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Recycling involves processing used materials into new products to prevent waste of potentially useful materials, reduce the consumption of fresh raw materials, reduce energy usage, reduce air pollution (from incineration) and water pollution (from landfilling) by reducing the need for "conventional" waste disposal, and lower greenhouse gas emissions as compared to virgin production. Recycling is a key component of modern waste management and is the third component of the "Reduce, Reuse, Recycle" waste hierarchy.
Recyclable materials include many kinds of glass, paper, metal, plastic, textiles, and electronics. Although similar in effect, the composting or other reuse of biodegradable waste – such as food or garden waste – is not typically considered recycling. Materials to be recycled are either brought to a collection center or picked up from the curbside, then sorted, cleaned, and reprocessed into new materials bound for manufacturing.
In a strict sense, recycling of a material would produce a fresh supply of the same material, for example used office paper to more office paper, or used foamed polystyrene to more polystyrene. However, this is often difficult or too expensive (compared with producing the same product from raw materials or other sources), so "recycling" of many products or materials involves their reuse in producing different materials (e.g., cardboard) instead. Another form of recycling is the salvage of certain materials from complex products, either due to their intrinsic value (e.g., lead from car batteries, or gold from computer components), or due to their hazardous nature (e.g., removal and reuse of mercury from various items).
Critics dispute the net economic and environmental benefits of recycling over its costs, and suggest that proponents of recycling often make matters worse and suffer from confirmation bias. Specifically, critics argue that the costs and energy used in collection and transportation detract from (and outweigh) the costs and energy saved in the production process; also that the jobs produced by the recycling industry can be a poor trade for the jobs lost in logging, mining, and other industries associated with virgin production; and that materials such as paper pulp can only be recycled a few times before material degradation prevents further recycling. Proponents of recycling dispute each of these claims, and the validity of arguments from both sides has led to enduring controversy.
Recycling has been a common practice for most of human history, with recorded advocates as far back as Plato in 400 BC. During periods when resources were scarce, archaeological studies of ancient waste dumps show less household waste (such as ash, broken tools and pottery)—implying more waste was being recycled in the absence of new material.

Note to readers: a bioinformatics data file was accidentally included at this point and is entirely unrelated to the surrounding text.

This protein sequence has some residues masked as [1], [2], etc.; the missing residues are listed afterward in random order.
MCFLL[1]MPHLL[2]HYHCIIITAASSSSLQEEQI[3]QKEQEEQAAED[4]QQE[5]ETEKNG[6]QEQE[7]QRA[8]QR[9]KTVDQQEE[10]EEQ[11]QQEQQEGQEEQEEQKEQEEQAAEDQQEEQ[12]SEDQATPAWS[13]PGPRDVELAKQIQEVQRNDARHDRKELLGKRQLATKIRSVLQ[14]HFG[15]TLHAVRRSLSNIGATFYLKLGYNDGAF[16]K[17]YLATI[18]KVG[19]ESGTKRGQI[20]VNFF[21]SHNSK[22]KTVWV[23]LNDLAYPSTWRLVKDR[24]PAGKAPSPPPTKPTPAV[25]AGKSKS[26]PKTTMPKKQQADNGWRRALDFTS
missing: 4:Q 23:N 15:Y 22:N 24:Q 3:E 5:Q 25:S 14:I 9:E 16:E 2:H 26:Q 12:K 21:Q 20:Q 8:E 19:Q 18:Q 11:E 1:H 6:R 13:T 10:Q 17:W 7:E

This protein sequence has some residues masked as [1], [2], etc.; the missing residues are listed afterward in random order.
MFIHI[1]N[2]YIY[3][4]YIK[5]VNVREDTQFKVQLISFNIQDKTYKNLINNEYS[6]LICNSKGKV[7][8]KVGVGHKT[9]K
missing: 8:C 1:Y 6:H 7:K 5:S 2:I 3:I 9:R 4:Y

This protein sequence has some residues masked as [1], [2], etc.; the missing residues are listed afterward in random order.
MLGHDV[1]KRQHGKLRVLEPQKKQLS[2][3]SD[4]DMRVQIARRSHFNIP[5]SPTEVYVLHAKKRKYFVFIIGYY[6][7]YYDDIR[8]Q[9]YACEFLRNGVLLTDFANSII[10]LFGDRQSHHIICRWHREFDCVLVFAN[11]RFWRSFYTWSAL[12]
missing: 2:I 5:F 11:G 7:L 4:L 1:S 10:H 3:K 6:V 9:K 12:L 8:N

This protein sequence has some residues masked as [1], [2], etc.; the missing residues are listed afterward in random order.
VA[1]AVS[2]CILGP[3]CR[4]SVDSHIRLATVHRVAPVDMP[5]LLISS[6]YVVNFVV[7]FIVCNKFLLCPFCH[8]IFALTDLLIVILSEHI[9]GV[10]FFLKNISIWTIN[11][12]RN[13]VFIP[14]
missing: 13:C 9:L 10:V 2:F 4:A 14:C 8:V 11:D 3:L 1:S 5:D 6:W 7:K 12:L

In pre-industrial times, there is evidence of scrap bronze and other metals being collected in Europe and melted down for perpetual reuse. In Britain dust and ash from wood and coal fires was collected by 'dustmen' and downcycled as a base material used in brick making. The main driver for these types of recycling was the economic advantage of obtaining recycled feedstock instead of acquiring virgin material, as well as a lack of public waste removal in ever more densely populated areas. In 1813, Benjamin Law developed the process of turning rags into 'shoddy' and 'mungo' wool in Batley, Yorkshire. This material combined recycled fibres with virgin wool. The West Yorkshire shoddy industry in towns such as Batley and Dewsbury, lasted from the early 19c to at least the First World War.
In 1987, the Mobro 4000 barge hauled garbage from New York to North Carolina; where it was denied. It was then sent to Belize; where it was denied as well. Finally, the barge returned to New York and the garbage was incinerated. The incident led to heated discussions in the media about waste disposal and recycling. The incident is often referred to as igniting the recycling "hysteria" of the 1990s.
Economist Steven Landsburg has claimed that paper recycling actually reduces tree populations. He argues that because paper companies have incentives to replenish the forests they own, large demands for paper lead to large forests. Conversely, reduced demand for paper leads to fewer "farmed" forests. Similar arguments were expressed in a 1995 article for The Free Market.
When foresting companies cut down trees, more are planted in their place. Most paper comes from pulp forests grown specifically for paper production. Many environmentalists point out, however, that "farmed" forests are inferior to virgin forests in several ways. Farmed forests are not able to fix the soil as quickly as virgin forests, causing widespread soil erosion and often requiring large amounts of fertilizer to maintain while containing little tree and wild-life biodiversity compared to virgin forests. Also, the new trees planted are not as big as the trees that were cut down, and the argument that there will be "more trees" is not compelling to forestry advocates when they are counting saplings.
The recycling of paper should not be confused with saving the tropical forest. Many people have the misconception that paper-making is what's causing deforestation of tropical rain forests but rarely any tropical wood is harvested for paper. Deforestation is mainly caused by population pressure such as demand of more land for agriculture or construction use. Therefore, the recycling paper, although reduces demand of trees, doesn't greatly benefit the tropical rain forests.